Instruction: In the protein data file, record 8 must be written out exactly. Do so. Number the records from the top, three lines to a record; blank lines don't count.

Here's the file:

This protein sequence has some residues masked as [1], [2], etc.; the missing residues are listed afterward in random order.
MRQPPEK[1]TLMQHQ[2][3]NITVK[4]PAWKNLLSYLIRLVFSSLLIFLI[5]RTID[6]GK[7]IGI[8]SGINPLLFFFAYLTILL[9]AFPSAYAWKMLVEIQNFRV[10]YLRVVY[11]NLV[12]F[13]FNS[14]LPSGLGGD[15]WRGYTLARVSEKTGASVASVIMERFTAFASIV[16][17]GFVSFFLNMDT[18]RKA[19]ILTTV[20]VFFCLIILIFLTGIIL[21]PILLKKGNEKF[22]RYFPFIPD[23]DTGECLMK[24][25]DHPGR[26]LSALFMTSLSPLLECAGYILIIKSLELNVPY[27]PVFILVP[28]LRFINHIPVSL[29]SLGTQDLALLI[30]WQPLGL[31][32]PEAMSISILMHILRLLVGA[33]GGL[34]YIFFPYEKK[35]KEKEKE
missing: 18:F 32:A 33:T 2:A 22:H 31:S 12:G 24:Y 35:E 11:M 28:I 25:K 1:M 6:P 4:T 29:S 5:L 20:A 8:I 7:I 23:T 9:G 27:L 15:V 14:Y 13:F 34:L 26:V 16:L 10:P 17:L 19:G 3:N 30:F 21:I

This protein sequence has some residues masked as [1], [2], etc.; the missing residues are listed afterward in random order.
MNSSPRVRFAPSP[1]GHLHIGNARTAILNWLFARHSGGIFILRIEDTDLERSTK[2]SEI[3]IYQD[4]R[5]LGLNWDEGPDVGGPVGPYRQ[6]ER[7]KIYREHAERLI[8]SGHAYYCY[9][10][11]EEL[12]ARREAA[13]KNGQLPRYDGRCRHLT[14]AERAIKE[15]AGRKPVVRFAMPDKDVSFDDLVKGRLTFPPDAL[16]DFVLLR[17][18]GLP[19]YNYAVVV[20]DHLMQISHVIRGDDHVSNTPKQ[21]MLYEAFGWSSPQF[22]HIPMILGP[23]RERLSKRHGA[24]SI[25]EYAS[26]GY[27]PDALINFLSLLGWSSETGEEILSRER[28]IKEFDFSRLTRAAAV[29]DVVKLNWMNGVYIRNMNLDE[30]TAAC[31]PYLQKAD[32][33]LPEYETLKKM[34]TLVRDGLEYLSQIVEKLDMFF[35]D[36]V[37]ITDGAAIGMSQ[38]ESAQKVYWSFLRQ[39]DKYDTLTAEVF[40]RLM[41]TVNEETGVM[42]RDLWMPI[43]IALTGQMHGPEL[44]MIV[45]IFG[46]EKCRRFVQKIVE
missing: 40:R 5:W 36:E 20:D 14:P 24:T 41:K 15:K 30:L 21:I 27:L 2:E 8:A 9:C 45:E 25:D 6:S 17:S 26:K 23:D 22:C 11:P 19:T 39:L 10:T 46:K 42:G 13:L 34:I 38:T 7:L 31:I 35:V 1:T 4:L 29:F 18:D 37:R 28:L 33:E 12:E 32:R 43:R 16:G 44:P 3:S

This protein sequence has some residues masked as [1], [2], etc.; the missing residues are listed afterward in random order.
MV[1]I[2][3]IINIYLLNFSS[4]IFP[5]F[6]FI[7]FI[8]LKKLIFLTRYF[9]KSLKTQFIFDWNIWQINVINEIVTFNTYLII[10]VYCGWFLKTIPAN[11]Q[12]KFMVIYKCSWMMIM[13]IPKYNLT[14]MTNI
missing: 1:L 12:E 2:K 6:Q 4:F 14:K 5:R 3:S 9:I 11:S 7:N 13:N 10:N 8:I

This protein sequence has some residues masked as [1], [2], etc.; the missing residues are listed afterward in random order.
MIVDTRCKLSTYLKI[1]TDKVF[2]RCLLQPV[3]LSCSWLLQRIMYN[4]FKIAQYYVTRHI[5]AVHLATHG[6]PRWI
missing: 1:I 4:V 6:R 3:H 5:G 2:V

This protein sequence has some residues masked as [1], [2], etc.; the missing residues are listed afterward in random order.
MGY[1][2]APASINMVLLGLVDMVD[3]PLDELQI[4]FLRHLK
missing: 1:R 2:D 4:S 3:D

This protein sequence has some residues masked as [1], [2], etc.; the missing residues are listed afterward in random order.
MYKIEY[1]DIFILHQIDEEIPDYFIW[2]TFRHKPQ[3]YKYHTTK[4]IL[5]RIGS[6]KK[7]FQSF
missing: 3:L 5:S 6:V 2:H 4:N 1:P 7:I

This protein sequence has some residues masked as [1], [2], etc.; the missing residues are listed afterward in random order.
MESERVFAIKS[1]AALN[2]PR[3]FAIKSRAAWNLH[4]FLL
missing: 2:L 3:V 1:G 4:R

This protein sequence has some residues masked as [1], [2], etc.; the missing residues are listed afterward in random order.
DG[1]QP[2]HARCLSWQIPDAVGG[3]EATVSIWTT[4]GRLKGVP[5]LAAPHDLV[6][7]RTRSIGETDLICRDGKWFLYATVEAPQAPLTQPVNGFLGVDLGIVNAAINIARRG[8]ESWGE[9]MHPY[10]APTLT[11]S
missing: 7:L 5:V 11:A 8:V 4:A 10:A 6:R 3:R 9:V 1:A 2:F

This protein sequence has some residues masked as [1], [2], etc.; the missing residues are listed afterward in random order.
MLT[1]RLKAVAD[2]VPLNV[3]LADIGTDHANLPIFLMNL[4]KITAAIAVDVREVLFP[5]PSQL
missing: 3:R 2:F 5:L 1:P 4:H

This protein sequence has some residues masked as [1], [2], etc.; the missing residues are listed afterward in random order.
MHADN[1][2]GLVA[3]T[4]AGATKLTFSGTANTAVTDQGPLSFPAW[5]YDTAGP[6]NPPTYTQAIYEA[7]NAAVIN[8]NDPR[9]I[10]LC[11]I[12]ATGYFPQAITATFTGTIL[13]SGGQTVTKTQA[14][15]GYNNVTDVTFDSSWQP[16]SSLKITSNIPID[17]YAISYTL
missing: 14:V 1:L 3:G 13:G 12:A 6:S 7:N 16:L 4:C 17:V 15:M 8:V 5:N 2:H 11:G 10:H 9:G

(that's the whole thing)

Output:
This protein sequence has some residues masked as [1], [2], etc.; the missing residues are listed afterward in random order.
DG[1]QP[2]HARCLSWQIPDAVGG[3]EATVSIWTT[4]GRLKGVP[5]LAAPHDLV[6][7]RTRSIGETDLICRDGKWFLYATVEAPQAPLTQPVNGFLGVDLGIVNAAINIARRG[8]ESWGE[9]MHPY[10]APTLT[11]S
missing: 7:L 5:V 11:A 8:V 4:A 10:A 6:R 3:R 9:V 1:A 2:F